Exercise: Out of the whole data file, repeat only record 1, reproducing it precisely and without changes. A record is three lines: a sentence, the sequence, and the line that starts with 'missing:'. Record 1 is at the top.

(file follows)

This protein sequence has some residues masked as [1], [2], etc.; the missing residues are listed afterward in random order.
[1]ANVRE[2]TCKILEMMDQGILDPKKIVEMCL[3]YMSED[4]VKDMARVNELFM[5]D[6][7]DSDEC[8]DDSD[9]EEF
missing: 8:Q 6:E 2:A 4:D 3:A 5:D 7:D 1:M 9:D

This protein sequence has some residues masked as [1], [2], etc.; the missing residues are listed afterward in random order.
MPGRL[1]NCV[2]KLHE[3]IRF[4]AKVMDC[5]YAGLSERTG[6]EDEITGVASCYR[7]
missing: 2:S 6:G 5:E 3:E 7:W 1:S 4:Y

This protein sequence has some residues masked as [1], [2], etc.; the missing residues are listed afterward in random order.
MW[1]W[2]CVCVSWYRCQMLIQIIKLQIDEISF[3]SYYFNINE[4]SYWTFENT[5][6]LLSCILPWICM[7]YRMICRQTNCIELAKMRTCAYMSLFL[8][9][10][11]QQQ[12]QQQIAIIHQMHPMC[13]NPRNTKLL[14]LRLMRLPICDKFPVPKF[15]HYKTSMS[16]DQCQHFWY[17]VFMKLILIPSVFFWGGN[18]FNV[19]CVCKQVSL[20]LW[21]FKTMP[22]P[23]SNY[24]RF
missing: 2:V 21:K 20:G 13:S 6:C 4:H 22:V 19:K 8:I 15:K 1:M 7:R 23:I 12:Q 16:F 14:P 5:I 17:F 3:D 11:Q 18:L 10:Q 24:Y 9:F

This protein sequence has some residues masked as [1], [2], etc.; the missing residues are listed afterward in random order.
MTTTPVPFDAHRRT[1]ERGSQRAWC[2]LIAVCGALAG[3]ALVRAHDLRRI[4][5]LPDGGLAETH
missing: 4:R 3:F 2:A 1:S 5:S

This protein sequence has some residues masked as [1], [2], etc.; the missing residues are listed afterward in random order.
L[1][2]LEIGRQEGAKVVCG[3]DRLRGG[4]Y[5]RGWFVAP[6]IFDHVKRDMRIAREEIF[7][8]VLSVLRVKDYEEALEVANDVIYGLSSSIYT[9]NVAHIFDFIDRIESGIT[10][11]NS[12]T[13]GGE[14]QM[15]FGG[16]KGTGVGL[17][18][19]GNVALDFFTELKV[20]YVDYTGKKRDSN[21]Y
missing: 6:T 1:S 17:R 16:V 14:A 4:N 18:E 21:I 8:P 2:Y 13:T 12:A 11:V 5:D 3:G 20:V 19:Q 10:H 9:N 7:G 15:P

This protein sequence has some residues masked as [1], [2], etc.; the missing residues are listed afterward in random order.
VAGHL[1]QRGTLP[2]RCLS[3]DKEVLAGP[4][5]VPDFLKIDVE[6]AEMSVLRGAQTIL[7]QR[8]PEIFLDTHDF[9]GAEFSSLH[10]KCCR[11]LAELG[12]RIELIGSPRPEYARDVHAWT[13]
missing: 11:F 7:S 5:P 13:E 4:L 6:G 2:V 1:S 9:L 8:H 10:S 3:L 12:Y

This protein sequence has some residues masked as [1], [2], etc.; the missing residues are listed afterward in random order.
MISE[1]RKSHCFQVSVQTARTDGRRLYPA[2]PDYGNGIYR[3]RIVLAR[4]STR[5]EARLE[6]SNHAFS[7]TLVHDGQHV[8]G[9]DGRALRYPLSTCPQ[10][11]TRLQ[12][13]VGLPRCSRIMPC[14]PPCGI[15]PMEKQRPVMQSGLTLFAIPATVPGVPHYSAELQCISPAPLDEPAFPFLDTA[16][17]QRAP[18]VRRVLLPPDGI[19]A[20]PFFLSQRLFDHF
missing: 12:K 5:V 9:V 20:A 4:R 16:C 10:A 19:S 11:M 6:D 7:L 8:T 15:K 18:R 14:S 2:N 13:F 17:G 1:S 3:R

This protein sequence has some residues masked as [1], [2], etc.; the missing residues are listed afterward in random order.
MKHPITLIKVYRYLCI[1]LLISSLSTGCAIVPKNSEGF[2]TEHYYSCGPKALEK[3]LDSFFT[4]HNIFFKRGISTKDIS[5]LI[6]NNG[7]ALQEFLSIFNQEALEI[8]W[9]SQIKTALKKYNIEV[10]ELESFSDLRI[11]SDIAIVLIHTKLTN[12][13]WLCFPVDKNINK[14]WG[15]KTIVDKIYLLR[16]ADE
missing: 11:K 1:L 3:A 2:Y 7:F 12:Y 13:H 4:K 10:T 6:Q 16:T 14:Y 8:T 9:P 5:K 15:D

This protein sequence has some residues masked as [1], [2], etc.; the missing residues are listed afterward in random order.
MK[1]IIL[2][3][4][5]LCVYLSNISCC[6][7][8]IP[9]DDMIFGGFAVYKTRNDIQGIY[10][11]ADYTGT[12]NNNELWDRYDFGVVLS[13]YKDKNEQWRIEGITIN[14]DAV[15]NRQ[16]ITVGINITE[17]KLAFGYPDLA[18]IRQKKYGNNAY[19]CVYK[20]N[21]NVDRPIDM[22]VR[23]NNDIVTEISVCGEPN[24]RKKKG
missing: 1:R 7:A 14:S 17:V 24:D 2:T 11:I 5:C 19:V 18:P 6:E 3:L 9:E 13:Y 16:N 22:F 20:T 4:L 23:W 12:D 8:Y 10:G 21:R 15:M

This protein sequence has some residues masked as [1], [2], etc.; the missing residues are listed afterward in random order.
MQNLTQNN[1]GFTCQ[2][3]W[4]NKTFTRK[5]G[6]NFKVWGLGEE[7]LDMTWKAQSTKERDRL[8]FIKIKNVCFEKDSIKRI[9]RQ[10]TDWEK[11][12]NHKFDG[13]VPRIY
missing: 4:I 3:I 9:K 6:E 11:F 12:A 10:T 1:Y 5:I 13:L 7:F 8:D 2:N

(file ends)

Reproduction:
This protein sequence has some residues masked as [1], [2], etc.; the missing residues are listed afterward in random order.
[1]ANVRE[2]TCKILEMMDQGILDPKKIVEMCL[3]YMSED[4]VKDMARVNELFM[5]D[6][7]DSDEC[8]DDSD[9]EEF
missing: 8:Q 6:E 2:A 4:D 3:A 5:D 7:D 1:M 9:D